Saturday, March 23, 2013

The LCBO Power Trip

From a bygone era:  Massive, full of cracks and dragging bottom
For me searching for different wines is both relaxing and rewarding especially when I find value in or out of Ontario Outlets. However, I find the restraint the LCBO exerts on the distribution of wines and the comparative throttling of product labels does a disservice not only to consumers but to both Ontario and Federal economies. The only reason I can think of is the LCBO is on a Power Trip!  They've lost sight of growing the market meaningfully - seeing every initiative for change as a challenge, defending the moat while the castle crumbles from within. In 2007/2008 Liquor revenues in BC (a mix of private and government stores) and Alberta (all private stores) outpaced Ontario on a per capita basis.(ref 3)

Imagine if the Ontario wine trade were unshackled how much faster wines could be delivered to Ontarians. Instead of a fraction of world wines trickling into the market over a time scale only a snail can appreciate hundreds of world connected agents would be plying their trade to consumers, that's us, anxious to pursue our life style unencumbered by self-appointed wine merchants, LCBO employees not being paid to obtain the best for the least but to maintain margins, track consumer purchases and take away revenue generating avenues customary of other retail products: the spread of associated activities... from tastings to auctions, from competitions to advertising, the election of exemplary wines and wineries by region and style... the list goes on...  each could be the byproduct of a free retail market. Instead of a limited number of outlets growing larger in adulterated plonk Ontario would have legions of specialized stores encouraging and serving a growing demand for quality wines- proprietors knowing their customers have alternatives. 

If I can draw a parallel to the Cellular business in which 4 or 5 companies divvy up a limited frequency spectrum capitalising on an ability to communicate over long distances, the CRTC governs the assignment of bandwidth that leads to the parcelling of services and fees from cell- phone to Cable/Satellite TV. Once a simple service - as little as an antenna in the attic - is now a rigidly structured contract controlled by a select few - the perfect storm for monopolistic manipulators stifling technology to the financial benefit of the all powerful Internet Service Providers.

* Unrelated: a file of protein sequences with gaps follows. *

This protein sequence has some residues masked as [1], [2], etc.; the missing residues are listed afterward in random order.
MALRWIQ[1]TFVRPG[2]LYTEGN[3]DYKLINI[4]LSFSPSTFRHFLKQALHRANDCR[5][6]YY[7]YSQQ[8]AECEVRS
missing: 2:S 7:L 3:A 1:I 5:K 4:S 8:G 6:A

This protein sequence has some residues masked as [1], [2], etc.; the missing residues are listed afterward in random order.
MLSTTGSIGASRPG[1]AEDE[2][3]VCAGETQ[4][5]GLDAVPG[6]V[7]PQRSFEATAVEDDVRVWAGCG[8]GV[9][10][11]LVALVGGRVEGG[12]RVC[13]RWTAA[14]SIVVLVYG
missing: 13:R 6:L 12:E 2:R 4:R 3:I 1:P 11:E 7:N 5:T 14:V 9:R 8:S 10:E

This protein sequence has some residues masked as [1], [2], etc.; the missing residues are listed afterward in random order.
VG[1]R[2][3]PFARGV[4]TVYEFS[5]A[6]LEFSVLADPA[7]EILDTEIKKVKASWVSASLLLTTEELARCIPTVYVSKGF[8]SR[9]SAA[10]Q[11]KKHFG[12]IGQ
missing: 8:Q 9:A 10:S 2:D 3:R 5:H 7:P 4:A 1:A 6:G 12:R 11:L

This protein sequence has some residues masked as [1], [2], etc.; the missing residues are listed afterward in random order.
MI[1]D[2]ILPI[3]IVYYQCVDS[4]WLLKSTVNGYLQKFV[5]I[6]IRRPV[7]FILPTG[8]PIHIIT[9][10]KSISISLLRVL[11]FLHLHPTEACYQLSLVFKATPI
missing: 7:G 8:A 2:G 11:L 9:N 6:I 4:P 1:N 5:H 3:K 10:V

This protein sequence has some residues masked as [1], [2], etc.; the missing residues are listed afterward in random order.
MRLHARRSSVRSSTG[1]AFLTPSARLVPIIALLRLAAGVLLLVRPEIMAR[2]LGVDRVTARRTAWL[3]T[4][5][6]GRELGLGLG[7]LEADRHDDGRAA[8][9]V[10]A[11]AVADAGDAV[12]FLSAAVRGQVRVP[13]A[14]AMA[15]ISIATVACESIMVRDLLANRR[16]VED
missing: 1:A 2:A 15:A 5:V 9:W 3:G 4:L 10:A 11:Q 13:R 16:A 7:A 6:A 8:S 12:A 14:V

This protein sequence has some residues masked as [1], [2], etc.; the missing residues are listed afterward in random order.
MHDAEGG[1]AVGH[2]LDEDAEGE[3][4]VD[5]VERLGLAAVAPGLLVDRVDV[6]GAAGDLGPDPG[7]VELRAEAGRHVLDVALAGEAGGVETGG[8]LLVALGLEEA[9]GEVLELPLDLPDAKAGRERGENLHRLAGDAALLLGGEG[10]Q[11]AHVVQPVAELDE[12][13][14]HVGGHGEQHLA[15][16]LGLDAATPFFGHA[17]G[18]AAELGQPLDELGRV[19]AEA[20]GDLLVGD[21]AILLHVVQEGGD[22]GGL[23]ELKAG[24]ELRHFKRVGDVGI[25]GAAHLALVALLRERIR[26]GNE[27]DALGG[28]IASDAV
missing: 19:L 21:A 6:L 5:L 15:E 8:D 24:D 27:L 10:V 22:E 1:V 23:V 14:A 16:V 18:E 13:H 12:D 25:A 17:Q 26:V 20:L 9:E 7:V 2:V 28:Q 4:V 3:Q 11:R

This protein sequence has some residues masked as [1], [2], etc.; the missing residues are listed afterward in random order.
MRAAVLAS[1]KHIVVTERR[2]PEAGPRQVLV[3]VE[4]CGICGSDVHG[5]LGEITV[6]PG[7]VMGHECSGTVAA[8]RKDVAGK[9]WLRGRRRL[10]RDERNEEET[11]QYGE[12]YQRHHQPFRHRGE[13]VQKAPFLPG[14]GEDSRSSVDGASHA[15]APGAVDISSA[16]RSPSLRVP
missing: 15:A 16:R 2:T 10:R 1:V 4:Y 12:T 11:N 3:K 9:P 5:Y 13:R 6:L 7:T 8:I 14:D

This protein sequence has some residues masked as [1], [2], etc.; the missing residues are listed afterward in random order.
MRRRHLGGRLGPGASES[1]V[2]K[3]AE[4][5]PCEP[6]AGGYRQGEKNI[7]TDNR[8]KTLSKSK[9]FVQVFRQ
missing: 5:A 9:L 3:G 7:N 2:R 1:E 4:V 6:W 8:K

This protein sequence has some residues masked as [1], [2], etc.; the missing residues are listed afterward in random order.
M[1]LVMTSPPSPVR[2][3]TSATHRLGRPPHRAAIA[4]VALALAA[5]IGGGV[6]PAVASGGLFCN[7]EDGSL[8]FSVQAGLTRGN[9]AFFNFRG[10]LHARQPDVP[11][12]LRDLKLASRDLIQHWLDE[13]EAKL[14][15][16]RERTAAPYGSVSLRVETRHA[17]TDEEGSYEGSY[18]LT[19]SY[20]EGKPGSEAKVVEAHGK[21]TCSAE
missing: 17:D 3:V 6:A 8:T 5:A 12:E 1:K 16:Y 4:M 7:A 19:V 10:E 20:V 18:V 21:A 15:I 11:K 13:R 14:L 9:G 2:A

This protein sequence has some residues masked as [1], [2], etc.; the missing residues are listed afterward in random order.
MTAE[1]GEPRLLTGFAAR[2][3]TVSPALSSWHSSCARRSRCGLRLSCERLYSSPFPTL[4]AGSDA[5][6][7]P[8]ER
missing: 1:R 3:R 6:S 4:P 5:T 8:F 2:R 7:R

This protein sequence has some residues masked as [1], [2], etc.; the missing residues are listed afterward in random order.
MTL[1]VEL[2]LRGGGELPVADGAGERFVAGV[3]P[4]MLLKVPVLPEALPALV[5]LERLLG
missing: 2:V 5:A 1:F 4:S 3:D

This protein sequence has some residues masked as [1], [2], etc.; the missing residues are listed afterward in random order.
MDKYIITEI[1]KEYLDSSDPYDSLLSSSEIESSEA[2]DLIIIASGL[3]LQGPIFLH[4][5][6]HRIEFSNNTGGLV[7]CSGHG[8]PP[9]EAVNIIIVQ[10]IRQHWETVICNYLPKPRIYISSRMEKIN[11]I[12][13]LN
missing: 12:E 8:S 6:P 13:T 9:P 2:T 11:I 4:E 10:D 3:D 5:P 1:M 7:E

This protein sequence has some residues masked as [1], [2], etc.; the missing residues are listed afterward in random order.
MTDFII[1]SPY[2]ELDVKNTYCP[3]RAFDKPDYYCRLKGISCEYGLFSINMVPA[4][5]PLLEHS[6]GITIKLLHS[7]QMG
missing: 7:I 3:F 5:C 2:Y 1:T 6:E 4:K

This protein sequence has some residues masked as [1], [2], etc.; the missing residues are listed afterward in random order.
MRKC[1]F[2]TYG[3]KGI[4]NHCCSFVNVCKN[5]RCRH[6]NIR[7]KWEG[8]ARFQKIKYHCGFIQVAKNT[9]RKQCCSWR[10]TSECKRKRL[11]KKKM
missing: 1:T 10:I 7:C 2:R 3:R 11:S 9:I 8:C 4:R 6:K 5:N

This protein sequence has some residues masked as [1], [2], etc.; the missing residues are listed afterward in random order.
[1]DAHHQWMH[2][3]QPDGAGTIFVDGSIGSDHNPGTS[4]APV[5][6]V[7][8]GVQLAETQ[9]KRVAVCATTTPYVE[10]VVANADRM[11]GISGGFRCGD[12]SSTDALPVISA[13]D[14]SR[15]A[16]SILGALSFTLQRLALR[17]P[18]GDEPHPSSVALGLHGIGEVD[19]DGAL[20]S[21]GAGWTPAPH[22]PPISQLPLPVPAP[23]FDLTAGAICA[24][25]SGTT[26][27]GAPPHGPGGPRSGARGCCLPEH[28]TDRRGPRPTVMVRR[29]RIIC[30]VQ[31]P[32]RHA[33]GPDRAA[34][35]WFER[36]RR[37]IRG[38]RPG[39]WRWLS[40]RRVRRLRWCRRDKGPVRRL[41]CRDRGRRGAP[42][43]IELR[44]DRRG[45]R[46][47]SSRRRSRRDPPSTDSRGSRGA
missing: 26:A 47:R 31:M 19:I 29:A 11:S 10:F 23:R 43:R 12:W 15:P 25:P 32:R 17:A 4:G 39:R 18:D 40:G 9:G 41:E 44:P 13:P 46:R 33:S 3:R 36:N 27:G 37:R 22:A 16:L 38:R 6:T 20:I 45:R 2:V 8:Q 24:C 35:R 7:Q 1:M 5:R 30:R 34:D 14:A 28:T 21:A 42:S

And so goes the Liquor Control Board of Ontario...  unrestricted power via government allotment. Born out of provincial powers at a time when alcohol's place in a prewar, post depression society was thought to be needing restrictions. In modern day the same format now fosters and protects unnecessary roles of so many rising stars... marketers all, the LCBO Wine 'Consultants'. Not to say 'they' aren't nice folk... they're just not needed. When any other Company grows obese it pares away the middle. On the other hand the LCBO fills in with make-work projects.

You can tell how frustrated I have become having to patronize Outlets grown stale in concept and product. I'm tired of sampling mediocrity hoping to find that one bottle that comes close to the outdated notes credited to wine critics or the 'Vintages Panel'. Continuing the release of ISDs (In Store Discoveries) 15 more are to be released on April 13th averaging in the $50 range. I'm told they are to be located on the General shelves. Is this a dream child of an LCBO 'Consultant'. Why do we need another classification?  and what's the reason to merge them with the Generals?

I'm of a previous generation when what a retailer says and does is conveyed in words without exaggeration or hidden motive.
The LCBO shuns their responsibility opting to reinforce every niche in their armour and breach in their fortress - now a generation of entrepreneurs willing to ignore Federal law and challenge consumer advocates. We don't have a cadre of bureaucrats determining levels of imports for other products - why do we have a whole bureaucracy for wine?

My opinion, Ww  

  1. Interprovincial direct sale and delivery of wine for personal consumption
  2. FreeMyGrapes  
  3. OntarioWineReview: Burning Down the House 

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